My title requests something more general than I actually require right now, so I would settle for an answer to something more specific (details below) but I would like to understand the more general concept as well.

When we mean a subgroup of $PSL_2(\mathbb{Z})$, a concise way of describing a congruence subgroup of level $N$ would be: a subgroup containing the kernel of the natural projection map $PSL_2(\mathbb{Z})\rightarrow PSL_2(\mathbb{Z}/N\mathbb{Z})$, where $N$ is minimal.

I am looking to understand how this concept generalizes if instead of subgroups of $PSL_2(\mathbb{Z})$, we are discussing subgroups of $PSL_2(\mathcal{O})$ where $\mathcal{O}$ is the ring of integers of a number field. But for now, I'm interested in the case where $\mathcal{O}$ is the ring of integers of $\mathbb{Q}(\sqrt{-d})$ for $d\in\mathbb{N}$ squarefree, and where the level is $N=2$. Is there a concise definition in this case, analogous to the one given above for the modular case?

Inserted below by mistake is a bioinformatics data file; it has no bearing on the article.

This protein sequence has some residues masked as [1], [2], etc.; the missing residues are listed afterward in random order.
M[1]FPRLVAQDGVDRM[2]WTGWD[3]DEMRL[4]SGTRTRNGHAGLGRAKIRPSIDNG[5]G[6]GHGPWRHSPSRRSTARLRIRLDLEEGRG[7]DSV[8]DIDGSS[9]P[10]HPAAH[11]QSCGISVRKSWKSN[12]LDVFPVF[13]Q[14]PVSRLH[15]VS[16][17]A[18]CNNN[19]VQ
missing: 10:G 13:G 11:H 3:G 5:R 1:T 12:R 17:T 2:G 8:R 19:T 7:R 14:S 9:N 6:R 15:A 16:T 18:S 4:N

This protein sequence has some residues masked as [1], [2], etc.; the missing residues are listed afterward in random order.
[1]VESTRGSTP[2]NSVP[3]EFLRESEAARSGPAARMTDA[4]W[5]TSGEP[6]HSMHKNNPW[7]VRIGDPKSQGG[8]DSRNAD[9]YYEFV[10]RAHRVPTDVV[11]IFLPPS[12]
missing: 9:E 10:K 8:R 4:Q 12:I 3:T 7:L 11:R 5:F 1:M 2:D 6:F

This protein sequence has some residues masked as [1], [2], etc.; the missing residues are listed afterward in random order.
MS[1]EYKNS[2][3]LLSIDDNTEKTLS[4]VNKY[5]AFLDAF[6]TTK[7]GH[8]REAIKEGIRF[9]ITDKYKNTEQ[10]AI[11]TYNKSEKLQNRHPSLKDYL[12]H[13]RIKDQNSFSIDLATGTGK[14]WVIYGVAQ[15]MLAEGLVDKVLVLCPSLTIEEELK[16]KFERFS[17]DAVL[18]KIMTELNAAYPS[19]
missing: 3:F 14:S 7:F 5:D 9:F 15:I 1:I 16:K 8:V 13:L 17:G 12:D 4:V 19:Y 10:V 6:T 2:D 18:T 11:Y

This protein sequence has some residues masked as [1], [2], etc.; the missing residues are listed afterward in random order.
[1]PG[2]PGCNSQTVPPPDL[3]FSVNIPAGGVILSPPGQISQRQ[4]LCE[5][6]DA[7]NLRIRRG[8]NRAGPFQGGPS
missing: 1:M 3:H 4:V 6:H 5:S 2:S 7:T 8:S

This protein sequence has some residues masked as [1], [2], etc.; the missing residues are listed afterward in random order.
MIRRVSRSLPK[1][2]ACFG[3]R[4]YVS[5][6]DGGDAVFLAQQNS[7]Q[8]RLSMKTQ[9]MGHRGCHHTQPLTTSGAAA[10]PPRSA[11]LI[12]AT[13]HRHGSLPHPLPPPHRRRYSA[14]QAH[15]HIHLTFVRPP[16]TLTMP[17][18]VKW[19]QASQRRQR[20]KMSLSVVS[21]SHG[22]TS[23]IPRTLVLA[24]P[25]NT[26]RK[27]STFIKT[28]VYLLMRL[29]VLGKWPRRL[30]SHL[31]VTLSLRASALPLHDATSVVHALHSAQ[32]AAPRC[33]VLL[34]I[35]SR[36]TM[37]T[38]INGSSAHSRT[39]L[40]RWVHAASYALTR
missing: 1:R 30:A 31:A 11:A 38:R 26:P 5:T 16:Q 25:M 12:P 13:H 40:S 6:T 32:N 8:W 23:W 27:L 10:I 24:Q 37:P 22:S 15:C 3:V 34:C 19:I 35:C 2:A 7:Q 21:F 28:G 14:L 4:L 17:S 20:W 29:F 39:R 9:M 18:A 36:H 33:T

It seems that the first thing to do here is use an integral basis to deal with the fact that the entries are no longer rational integers. How exactly escapes me, and then I wonder (departing from the $N=2$ case for a moment) would this then introduce the possibility of reducing modulo multiples of these basis elements? For instance is there such thing as a level $\frac{1+i\sqrt{3}}{2}$ congruence subgroup of $PSL_2(\mathcal{O}_3)$? (If that question is too ignorant, feel free to ignore it and address the one in the last paragraph).

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